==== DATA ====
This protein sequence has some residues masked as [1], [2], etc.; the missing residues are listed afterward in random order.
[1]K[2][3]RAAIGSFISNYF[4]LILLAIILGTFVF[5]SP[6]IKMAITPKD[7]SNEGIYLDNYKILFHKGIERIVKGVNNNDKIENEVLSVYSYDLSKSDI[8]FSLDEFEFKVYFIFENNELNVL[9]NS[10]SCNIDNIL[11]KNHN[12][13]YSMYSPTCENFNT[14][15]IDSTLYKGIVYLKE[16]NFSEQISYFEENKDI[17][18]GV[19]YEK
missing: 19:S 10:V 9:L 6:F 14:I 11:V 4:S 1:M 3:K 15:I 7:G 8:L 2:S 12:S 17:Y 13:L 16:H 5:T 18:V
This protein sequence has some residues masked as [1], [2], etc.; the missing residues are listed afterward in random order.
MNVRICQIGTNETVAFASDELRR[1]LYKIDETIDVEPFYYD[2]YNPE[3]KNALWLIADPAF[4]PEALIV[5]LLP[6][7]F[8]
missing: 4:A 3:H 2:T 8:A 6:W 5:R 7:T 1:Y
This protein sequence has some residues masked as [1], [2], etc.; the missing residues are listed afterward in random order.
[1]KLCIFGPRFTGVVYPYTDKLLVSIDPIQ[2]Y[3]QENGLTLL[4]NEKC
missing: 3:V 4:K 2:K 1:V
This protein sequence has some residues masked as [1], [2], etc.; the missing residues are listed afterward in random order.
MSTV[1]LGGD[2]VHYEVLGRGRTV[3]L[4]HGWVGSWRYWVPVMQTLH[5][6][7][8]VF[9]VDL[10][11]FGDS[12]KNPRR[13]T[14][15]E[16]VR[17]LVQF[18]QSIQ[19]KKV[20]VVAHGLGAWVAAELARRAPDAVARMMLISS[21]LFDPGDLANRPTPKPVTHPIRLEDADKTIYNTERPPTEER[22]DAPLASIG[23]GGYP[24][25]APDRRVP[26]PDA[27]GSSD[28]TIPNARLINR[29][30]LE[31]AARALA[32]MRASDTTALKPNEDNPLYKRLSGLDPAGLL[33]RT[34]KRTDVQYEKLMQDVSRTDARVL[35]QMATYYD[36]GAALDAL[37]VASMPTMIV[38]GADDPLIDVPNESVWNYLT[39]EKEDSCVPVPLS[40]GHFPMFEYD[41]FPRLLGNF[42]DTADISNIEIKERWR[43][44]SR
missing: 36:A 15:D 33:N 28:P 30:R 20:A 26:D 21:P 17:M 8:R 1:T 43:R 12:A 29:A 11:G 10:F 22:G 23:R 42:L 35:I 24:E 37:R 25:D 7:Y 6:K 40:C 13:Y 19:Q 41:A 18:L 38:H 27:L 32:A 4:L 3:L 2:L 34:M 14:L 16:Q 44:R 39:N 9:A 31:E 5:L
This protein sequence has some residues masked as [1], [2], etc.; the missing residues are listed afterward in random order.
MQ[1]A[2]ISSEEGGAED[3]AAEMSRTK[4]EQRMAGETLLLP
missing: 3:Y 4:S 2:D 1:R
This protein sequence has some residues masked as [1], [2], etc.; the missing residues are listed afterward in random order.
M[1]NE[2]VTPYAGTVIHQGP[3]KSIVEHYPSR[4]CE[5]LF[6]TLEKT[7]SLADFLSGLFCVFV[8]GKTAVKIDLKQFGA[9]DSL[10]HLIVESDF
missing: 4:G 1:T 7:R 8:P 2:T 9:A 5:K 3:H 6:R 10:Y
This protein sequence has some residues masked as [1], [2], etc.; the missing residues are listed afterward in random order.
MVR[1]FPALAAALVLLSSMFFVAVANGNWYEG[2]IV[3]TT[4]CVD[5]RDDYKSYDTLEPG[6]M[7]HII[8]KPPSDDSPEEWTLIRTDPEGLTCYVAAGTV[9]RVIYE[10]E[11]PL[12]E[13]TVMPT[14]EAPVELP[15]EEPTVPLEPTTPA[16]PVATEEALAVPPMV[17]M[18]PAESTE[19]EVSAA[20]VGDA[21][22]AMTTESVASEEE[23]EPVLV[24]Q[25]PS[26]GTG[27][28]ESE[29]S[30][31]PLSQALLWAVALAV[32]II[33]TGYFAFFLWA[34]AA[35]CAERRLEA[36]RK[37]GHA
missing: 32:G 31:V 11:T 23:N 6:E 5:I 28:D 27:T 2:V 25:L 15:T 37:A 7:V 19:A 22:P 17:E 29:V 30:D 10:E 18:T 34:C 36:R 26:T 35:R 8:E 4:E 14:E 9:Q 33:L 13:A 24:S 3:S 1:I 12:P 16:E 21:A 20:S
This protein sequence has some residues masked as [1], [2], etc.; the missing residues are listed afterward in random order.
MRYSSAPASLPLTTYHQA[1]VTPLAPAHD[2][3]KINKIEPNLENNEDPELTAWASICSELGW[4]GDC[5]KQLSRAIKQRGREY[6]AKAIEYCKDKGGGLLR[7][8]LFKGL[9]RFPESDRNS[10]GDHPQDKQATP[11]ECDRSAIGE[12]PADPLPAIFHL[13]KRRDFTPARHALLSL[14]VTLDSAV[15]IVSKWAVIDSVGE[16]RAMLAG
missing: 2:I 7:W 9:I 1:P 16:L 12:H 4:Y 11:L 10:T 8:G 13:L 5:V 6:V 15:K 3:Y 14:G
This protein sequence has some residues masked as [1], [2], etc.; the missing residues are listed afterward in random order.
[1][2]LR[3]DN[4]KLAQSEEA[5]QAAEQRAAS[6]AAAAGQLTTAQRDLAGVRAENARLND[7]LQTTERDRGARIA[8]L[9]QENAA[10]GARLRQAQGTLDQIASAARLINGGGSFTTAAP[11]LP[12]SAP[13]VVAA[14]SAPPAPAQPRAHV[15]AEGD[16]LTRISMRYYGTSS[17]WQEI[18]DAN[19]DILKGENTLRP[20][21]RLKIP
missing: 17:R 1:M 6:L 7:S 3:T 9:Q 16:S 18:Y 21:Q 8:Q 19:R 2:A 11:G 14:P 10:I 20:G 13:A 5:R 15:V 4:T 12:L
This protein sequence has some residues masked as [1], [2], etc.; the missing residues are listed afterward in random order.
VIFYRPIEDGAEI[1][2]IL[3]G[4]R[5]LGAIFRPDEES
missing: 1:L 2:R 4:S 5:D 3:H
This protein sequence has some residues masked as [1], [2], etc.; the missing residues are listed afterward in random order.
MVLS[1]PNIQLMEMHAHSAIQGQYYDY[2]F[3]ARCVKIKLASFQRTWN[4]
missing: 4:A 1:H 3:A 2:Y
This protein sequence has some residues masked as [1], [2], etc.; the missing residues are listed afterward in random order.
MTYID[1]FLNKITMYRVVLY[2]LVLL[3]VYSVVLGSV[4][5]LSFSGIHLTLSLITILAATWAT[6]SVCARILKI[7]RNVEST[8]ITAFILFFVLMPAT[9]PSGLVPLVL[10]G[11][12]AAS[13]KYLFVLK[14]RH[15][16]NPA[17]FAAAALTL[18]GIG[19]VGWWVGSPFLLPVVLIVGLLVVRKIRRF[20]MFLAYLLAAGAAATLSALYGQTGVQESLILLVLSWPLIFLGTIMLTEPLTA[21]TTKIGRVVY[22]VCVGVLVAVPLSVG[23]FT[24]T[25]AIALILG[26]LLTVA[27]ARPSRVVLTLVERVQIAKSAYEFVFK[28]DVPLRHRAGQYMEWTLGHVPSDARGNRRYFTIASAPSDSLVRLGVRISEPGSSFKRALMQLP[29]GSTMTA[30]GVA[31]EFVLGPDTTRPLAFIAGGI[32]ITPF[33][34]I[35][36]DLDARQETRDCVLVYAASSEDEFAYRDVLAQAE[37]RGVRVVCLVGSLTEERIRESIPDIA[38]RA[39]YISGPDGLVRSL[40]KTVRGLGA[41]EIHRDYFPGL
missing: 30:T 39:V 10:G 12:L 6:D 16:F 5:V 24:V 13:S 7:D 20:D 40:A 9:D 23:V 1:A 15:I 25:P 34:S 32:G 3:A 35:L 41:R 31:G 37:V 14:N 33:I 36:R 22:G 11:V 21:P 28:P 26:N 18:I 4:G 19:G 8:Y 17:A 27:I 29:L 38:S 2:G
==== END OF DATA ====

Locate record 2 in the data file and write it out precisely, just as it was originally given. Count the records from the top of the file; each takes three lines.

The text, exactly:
This protein sequence has some residues masked as [1], [2], etc.; the missing residues are listed afterward in random order.
MNVRICQIGTNETVAFASDELRR[1]LYKIDETIDVEPFYYD[2]YNPE[3]KNALWLIADPAF[4]PEALIV[5]LLP[6][7]F[8]
missing: 4:A 3:H 2:T 8:A 6:W 5:R 7:T 1:Y